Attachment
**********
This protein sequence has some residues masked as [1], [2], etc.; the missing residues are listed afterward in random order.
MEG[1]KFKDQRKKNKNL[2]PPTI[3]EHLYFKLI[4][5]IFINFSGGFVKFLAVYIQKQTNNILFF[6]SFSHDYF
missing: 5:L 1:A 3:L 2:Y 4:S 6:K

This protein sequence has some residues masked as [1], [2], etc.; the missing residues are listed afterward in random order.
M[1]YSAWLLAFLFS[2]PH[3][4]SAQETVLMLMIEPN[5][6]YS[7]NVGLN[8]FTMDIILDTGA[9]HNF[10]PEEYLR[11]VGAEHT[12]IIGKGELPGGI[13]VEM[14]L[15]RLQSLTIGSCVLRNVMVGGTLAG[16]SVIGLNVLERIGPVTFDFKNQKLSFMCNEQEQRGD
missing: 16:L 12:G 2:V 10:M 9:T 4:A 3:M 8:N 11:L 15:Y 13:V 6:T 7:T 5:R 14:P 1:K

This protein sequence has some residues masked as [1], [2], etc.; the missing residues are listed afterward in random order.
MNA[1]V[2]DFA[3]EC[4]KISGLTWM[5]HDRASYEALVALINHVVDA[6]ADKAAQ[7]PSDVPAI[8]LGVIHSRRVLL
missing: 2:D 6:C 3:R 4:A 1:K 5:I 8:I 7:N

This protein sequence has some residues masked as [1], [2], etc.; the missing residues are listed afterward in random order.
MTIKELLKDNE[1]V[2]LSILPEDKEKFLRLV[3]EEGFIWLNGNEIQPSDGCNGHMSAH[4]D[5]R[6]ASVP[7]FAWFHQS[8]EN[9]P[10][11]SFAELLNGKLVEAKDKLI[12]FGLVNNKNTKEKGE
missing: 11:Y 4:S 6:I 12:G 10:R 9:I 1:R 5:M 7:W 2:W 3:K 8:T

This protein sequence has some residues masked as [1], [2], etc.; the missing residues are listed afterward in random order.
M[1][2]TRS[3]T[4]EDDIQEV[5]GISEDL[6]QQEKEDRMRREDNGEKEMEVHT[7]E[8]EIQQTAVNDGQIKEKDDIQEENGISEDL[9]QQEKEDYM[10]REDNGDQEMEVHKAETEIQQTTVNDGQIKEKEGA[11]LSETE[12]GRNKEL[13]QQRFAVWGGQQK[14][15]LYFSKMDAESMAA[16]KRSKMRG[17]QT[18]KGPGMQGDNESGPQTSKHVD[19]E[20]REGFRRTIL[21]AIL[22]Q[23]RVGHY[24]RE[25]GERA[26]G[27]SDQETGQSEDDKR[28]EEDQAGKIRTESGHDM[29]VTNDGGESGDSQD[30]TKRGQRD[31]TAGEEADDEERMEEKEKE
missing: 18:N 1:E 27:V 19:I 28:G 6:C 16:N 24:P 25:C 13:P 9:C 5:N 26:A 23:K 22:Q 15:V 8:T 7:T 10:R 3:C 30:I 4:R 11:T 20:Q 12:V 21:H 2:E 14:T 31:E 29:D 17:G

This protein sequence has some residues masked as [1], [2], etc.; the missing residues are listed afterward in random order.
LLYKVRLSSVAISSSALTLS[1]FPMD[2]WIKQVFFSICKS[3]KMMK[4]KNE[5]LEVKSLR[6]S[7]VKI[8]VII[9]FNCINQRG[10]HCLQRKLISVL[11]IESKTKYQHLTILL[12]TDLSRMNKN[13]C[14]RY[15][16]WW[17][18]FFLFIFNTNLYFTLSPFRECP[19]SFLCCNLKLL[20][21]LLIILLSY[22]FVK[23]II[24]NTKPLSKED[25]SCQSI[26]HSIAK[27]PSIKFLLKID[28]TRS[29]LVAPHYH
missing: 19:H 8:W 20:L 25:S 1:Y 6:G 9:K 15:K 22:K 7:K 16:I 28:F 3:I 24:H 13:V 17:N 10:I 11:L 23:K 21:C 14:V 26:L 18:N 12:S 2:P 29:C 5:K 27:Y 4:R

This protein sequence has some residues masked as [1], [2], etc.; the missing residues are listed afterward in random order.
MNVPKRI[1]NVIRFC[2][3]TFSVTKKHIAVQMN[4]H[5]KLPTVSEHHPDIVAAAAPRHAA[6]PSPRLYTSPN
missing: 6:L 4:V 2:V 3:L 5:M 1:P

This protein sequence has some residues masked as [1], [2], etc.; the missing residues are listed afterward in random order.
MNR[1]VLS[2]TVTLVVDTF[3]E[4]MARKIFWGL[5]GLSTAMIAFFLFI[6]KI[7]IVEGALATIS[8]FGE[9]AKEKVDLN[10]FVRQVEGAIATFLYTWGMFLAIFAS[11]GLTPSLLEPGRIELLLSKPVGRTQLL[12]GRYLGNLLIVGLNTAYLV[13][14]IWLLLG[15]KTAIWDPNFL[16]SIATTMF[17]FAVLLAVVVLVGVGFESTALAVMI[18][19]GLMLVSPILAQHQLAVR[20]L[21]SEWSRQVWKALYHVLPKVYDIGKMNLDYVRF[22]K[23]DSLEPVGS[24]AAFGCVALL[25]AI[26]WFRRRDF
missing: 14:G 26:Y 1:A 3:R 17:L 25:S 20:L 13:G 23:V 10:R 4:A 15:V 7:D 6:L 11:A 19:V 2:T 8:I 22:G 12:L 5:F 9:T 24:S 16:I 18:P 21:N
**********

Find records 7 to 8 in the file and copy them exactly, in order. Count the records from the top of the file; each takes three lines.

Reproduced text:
This protein sequence has some residues masked as [1], [2], etc.; the missing residues are listed afterward in random order.
MNVPKRI[1]NVIRFC[2][3]TFSVTKKHIAVQMN[4]H[5]KLPTVSEHHPDIVAAAAPRHAA[6]PSPRLYTSPN
missing: 6:L 4:V 2:V 3:L 5:M 1:P

This protein sequence has some residues masked as [1], [2], etc.; the missing residues are listed afterward in random order.
MNR[1]VLS[2]TVTLVVDTF[3]E[4]MARKIFWGL[5]GLSTAMIAFFLFI[6]KI[7]IVEGALATIS[8]FGE[9]AKEKVDLN[10]FVRQVEGAIATFLYTWGMFLAIFAS[11]GLTPSLLEPGRIELLLSKPVGRTQLL[12]GRYLGNLLIVGLNTAYLV[13][14]IWLLLG[15]KTAIWDPNFL[16]SIATTMF[17]FAVLLAVVVLVGVGFESTALAVMI[18][19]GLMLVSPILAQHQLAVR[20]L[21]SEWSRQVWKALYHVLPKVYDIGKMNLDYVRF[22]K[23]DSLEPVGS[24]AAFGCVALL[25]AI[26]WFRRRDF
missing: 14:G 26:Y 1:A 3:R 17:L 25:S 20:L 13:G 23:V 10:R 4:A 15:V 7:D 6:L 11:A 19:V 2:T 8:I 22:G 12:L 5:F 9:T 24:S 16:I 18:P 21:N